When yesterday ended and tomorrow began
By Frank Romano Thursday, 28 April 2011
If there was a watershed year in recent times, it was 1995 as the internet, PDF and the home PC took hold, as Frank Romano explains.
The upheaval started in the late 1980s, when consumption peaked and a paper shortage began to drive prices up. Producers built new machines that oversupplied the market and sent prices plummeting below production cost during 1991-94. Elimination of old machines, combined with an uptick in consumption and pulp sales to overseas markets, again tightened the supply line in 1995 and led to unprecedented high prices and shortages.
The internet was invented in 1969 by the US Department of Defence as a means of communication if we were attacked by Russia. In 1989, the European Laboratory for Particle Physics in Geneva, known as CERN, proposed a new internet protocol for information distribution to provide access to the members of the global high-energy physics community. This protocol, which became the World Wide Web in 1991, was based on hypertext - a system of embedding links in text to link to other text or websites anywhere in the world.
In 1993, the graphical browser called Mosaic was developed by Marc Andreessen and University of Illinois graduate students at the National Centre For Supercomputing Applications (NCSA). Andreessen became a co-founder of Netscape, which produced the first commercial graphical browser and web server in March 1995. Netscape went public that August in the largest public offering until that time.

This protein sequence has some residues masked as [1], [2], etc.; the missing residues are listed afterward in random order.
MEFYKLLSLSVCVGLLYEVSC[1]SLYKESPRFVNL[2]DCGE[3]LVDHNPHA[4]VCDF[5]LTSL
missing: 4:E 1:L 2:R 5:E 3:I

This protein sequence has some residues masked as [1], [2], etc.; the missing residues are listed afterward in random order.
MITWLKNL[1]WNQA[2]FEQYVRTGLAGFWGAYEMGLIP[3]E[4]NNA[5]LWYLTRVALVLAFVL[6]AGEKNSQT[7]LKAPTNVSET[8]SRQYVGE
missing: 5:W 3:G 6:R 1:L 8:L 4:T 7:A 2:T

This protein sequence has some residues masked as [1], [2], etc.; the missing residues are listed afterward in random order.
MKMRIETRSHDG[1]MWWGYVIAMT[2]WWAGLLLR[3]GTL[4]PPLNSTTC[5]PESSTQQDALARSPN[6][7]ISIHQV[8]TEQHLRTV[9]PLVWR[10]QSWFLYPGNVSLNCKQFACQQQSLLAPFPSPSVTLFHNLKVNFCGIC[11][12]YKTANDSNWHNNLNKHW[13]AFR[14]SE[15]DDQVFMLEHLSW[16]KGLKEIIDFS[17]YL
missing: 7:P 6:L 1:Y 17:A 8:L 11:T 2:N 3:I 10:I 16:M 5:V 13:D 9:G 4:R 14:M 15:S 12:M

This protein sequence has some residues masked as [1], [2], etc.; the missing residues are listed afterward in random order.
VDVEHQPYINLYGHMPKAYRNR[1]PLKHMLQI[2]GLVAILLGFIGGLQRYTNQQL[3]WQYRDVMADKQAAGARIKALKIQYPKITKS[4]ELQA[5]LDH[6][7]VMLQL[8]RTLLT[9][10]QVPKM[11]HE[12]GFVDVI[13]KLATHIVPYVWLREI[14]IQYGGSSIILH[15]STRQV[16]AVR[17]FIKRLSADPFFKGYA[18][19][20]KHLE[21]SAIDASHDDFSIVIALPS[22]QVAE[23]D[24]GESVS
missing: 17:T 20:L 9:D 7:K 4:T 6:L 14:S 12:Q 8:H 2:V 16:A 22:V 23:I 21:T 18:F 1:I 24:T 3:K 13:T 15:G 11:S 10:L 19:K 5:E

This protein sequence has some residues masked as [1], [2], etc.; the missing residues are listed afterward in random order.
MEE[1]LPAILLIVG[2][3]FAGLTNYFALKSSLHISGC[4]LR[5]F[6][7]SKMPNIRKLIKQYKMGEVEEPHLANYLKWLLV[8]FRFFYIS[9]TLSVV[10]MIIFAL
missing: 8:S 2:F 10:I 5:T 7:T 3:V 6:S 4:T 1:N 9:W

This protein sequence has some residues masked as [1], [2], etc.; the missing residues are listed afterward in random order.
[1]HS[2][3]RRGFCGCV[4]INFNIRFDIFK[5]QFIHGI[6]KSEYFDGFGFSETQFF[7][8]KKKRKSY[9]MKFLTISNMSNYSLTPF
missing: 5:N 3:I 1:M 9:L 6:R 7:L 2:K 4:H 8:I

There were 313,000 internet hosts before Netscape; right after the browser, the number soared to 6,642,000. Today, there are more than 1 billion hosts.
In 1991, Adobe released Acrobat, a portable document file format. By 1994, Adobe distributed the Acrobat Reader at no cost. In 1995, there were 10 million readers downloaded. By 1999 it would be 50 million and by 2001, 300 million. Today, it is almost a billion.
In 1995, an estimated 43 million PCs and computer terminals were in use. In three years, the number of PCs doubled. Today, computers and computing appliances in use number in the billions. The CD-ROM was jointly made by Sony and Phillips in 1982, and by 1995 almost every computer had a CD.
Like a perfect storm, all these technologies came together in 1995 to provide alternatives for the dissemination of information. Within a few years, most US Federal government information once published on paper would be in electronic form. Today, over four trillion pages exist as PDFs. Much of that content would once have been in print form.
Today, there are about 34,000 printing establishments in the US, trending to 30,000 or so - half the number of 1995. The Government Printing Office prints less than at any other time in its history. It is estimated that 20% of all print disappeared, and with it printers, pre-press services, paper companies, equipment suppliers, associations, magazines, consultants - the list goes on.
Call it cross media or multi-channel - the new media world order will be one of integration. It will not be paper or pixels, but rather paper and pixels.
Frank Romano is professor emeritus at the Rochester Institute of Technology.
This article appeared in the December 2010 issue of ProPrint.
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